When we announced the launch of Boy, Wonder, some people asked us: “Why a special boy brand? Why not just call it a children’s brand?”
It’s a totally fair question, and it’s also not really a new one. It’s a version of a question we get fairly often at Princess Awesome: “Why not show boys in your dresses? Some boys like dresses, too!”
Let me address the Princess Awesome question first because the answer to that one informs the answer to why we decided to make Boy, Wonder its own brand.
Imagine you’re scrolling through Facebook: photo of high school friend’s baby, ad for bras, photo of colleague’s trip to Spain, article about political topic of your choice, and then you see a photo of a boy you don’t know wearing a blue and yellow construction trucks dress. You stop. You haven’t seen this before. It’s different. A boy in a dress! That’s awesome! And with trucks! Your son loves trucks. What a cool idea - dresses for boys - with trucks!
Ok, maybe you don’t see Facebook ads for bras as much as I do and maybe that wouldn’t be your particular individual response, but a photo of a boy in a trucks dress might easily be understood as a dress intended to appeal to boys because it has trucks on it. Because as much as we like it or not, trucks are typically thought of as a “boy” thing and primarily only on “boy” clothes.
This is exactly the oppositeof what we’re trying to do at Princess Awesome. We started Princess Awesome because we wanted all kids to see trucks, dinosaurs, math, science, trains, and more as just as much for girls as they are for boys. We did that by explicitly putting these topics on clothes usually worn by girls, and we show girls wearing them.
The goal at Princess Awesome is not to make our clothes gender neutral, but to take topics that have been gendered by the world around us and return those topics to neutral by applying them to places where they have been absent in children’s clothing - namely girls’ clothing.
That’s why even as we are thrilled for a boy to wear and love our dresses, we have not shown boys in our photography. And that’s why, when we decided to take the idea of Princess Awesome and apply it to boys’ clothes, we intentionally did not make our new brand gender neutral.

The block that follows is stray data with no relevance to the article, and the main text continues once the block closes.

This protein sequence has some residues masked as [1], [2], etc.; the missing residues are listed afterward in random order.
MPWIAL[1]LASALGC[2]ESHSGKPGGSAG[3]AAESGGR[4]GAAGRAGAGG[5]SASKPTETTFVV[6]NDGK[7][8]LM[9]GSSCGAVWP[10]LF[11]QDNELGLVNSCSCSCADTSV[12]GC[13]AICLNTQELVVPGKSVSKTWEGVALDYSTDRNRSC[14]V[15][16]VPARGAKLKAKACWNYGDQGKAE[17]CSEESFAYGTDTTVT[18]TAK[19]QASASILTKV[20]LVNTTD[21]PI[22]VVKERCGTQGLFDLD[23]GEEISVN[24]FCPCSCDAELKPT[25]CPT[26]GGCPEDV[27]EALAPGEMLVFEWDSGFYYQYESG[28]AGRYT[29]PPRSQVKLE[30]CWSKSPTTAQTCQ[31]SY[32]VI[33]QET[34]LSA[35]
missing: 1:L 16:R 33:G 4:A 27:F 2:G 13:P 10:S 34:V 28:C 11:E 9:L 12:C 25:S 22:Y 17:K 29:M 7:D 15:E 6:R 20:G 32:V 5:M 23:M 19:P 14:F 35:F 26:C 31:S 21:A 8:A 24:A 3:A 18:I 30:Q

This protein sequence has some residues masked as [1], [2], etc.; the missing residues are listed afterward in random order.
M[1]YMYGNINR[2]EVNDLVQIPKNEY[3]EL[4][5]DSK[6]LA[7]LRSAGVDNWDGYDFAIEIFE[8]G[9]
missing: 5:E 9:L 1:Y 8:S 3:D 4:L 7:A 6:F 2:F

With Boy, Wonder, we want to explicitly say, “Unicorns, cats, colors, and sparkles are for boys just as much as they are for girls.” We want to change the thinking that says otherwise.
If we created one large brand for all of our products, an individual would read their own understanding of gender onto what we offer - just like someone might do with the boy in the trucks dress in their Facebook feed. “Purple unicorn shirt? For girls. Blue flamingo pants? Also, for girls.” We want to disrupt that reading. We want to deliberately change the traditional, gendered view of the subjects and colors of Boy, Wonder clothes by showing them on clothes worn by boys.
That said, we have been and always will be happy for any kid to wear any of our clothes, and we are committed to making that more clear in our messaging. We will house the Boy, Wonder brand on the same website as Princess Awesome so that anyone can check out with a cart full of whatever clothes their kids want. Because, whether the kids you love are boys, girls, or non-binary, we hope to always have something your kids will adore.
Of course our shirts and dresses can be worn by any child. Just look how cute our two kiddos are here! But while we 100% support boys wearing this shirt, and my son adores his and wears it often - we market it for Princess Awesome because our message is that planes are for girls, too. A similar-type shirt for Boy, Wonder might look equally adorable on a girl, but our point would be pink is for boys, too.
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